Hysteria the Sony Classic Movie

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I recently attended a showing of the movie Hysteria. Hysteria is a Sony Classics movie about the invention of the vibrator. Considering the movie itself is set in the UK, it seems a shame we are one of the last countries to show it in our cinemas. I was excited to get a chance to see it before its official launch, and had been eagerly awaiting the press event. I felt I should research the topic a bit prior to the showing, so I had some idea what to expect. Sadly, after much research, I’m still unsure about the whole truth of the story behind the invention of the vibrator. What I did gather was that the story portrayed in the movie Hysteria is mostly fictional.
Cast:
Hugh Dancy as Mortimer Granville
Maggie Gyllenhaal as Charlotte Dalrymple
Jonathan Pryce as Dr. Robert Dalrymple
Felicity Jones as Emily Dalrymple
Rupert Everett as Edmund St. John-Smythe
Sheridan Smith as Molly
The film portrays technological innovation in a hilarious way, and both Hugh Dancy’s and Rupert Everett’s characters are entertaining and witty. As characters go, although Dancy played the lead role of Granville well, I preferred the character Smythe. There was one scene where he is on the telephone to his mother about vibrators that particularly endeared him to me.
 I found Jones’s acting good, but the character of Emily felt too plain and lifeless; I understand that Emily was meant to embody the traditional ideal of a Victorian woman, but I just found her far too dull. Sheridan Smith brought a little more fun into the movie, acting as the feisty red head Molly, the Dalrymples’s maid who used to be a prostitute. I found that Maggie Gyllenhaal was the one who really excited me; her confident portrayal of the headstrong feminist Charlotte injected some life into the movie, as well as acting as a positive role-model for women.
I did enjoy the movie. I felt that its story was easy to follow, however I also thought that there could’ve been a little more bulk to the story of the relationship between Granville and heroine Charlotte. I think most people who are looking for a fun period rom-com will find it a light-hearted laugh, but just don’t expect to find any truth in the story.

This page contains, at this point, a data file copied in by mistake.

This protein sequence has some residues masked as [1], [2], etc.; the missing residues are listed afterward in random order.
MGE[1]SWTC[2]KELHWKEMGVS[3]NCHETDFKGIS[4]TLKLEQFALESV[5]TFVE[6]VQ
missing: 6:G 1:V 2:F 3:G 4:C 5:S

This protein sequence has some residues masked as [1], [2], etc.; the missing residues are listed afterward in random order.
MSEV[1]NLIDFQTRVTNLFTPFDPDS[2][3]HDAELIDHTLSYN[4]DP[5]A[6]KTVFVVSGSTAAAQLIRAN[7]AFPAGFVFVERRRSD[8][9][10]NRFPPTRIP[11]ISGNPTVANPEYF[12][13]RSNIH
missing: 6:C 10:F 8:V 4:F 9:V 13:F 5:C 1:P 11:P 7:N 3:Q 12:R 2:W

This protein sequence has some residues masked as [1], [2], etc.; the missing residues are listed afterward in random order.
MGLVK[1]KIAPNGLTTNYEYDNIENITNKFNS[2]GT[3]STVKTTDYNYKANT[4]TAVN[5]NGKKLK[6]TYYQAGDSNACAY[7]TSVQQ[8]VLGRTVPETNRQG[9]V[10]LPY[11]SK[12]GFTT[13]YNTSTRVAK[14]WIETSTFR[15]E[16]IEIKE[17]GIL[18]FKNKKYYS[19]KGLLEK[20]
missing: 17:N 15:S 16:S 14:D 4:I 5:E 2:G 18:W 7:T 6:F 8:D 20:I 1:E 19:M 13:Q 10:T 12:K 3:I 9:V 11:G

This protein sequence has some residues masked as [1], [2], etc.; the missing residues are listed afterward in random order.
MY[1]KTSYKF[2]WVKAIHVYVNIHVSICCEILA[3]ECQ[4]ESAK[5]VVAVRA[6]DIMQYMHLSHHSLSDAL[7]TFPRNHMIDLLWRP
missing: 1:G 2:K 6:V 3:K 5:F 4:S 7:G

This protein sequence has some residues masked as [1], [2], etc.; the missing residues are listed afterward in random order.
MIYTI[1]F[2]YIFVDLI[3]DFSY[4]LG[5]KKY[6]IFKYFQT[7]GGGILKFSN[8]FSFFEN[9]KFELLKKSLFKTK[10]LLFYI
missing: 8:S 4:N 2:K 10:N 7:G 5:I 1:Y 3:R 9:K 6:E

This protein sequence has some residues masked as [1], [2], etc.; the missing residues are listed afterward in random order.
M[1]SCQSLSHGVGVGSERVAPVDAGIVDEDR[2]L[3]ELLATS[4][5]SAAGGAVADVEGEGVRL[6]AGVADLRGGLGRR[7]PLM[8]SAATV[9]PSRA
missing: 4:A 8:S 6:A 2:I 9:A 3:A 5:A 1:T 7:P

On that note, let’s take a closer look at what my research uncovered.
Hysteria was a term used to describe a condition where women showed any form of physical or emotional weakness that, at the time, were not otherwise explained by medical science. It could be attributed to an overenthusiastic attitude, showing systems of boredom, panic, nymphomania, anaemia, mammary gland tumours/swellings, twitching, or even possession. It was almost exclusively applied as a label to women, and the uterus was considered the prime cause, sometimes being referred to as ‘the wandering womb’. Treatment for hysteria throughout time has ranged from prescriptions of wine, bed rest, starvation, leeches, acid burning of the genitals, lobotomies, ovariotomies, institutionalisation (into an asylum),and various other gruesome practices. One other treatment was referred to as pelvic massage, which was essentially stimulating the female genitalia. Eventually the use of vibrators was incorporated into treatment after doctors complained of manual fatigue.
Mortimer Granville and Edmund Smythe did not invent the first steam powered vibrator, as depicted in the movie. Apparently the first mechanical vibrator to be invented was a wind-up device, developed in France around 1734. The first steam powered vibrator was made by George Taylor in 1869.